Visible Spectrum

by Angie Macri Issue: Spring 2018
The mountain topped with coal
was not yet mined, and from the coal, the water fell
so blue it could be sky,
just like in a child’s mind.
The water formed a lake at the mountain’s root.
What was green on such rocky soil
grew low except for one tree
with oval leaves as mirrors
held by stems carved to fit a lady’s hand.
Came the birds, great as planes
in the world war and even just as blue.
The sun, directly overhead at noon,
had no shadow except for the coal,
which absorbed all the colors
under a sky that absorbed nothing
as if a white page on a table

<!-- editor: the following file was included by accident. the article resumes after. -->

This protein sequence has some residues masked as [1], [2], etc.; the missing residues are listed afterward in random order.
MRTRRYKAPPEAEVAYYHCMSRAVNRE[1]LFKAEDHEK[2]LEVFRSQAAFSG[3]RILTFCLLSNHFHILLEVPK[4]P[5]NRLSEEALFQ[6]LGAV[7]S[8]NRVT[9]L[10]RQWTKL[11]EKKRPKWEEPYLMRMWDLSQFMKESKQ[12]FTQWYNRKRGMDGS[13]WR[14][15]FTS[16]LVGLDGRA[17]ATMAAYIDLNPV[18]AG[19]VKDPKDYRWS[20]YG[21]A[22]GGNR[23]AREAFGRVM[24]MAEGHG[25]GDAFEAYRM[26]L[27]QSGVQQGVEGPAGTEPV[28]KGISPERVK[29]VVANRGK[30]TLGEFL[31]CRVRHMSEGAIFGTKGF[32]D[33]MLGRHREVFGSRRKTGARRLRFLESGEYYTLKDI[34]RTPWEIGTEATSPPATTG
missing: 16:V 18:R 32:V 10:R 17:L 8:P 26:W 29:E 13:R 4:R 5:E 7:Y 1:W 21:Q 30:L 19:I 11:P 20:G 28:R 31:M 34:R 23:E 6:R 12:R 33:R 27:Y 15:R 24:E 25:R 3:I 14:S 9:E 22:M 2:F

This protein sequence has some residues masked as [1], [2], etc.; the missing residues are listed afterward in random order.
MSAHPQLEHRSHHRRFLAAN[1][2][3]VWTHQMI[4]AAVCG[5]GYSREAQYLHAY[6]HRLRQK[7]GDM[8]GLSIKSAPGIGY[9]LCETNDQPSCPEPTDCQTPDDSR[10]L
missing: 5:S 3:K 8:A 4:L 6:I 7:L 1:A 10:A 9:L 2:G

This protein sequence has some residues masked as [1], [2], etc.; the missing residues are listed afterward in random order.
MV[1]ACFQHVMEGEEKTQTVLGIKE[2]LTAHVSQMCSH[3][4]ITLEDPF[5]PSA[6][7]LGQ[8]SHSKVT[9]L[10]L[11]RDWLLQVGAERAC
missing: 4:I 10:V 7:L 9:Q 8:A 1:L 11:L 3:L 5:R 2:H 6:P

in a house where everyone complains
about how cold it is every morning.
What about its color? asks the father,
tapping the paper.
The child hasn’t gotten that far.
The coal was classified
according to its volatiles, the parts
of its composition that would react, creatures
that would fly.



Angie Macri

Angie Macri is the author of Underwater Panther (Southeast Missouri State University), winner of the Cowles Poetry Book Prize, and Fear Nothing of the Future or the Past (Finishing Line). Her recent work appears in Poetry, Superstition Review, and Tar River Poetry. An Arkansas Arts Council fellow, she lives in Hot Springs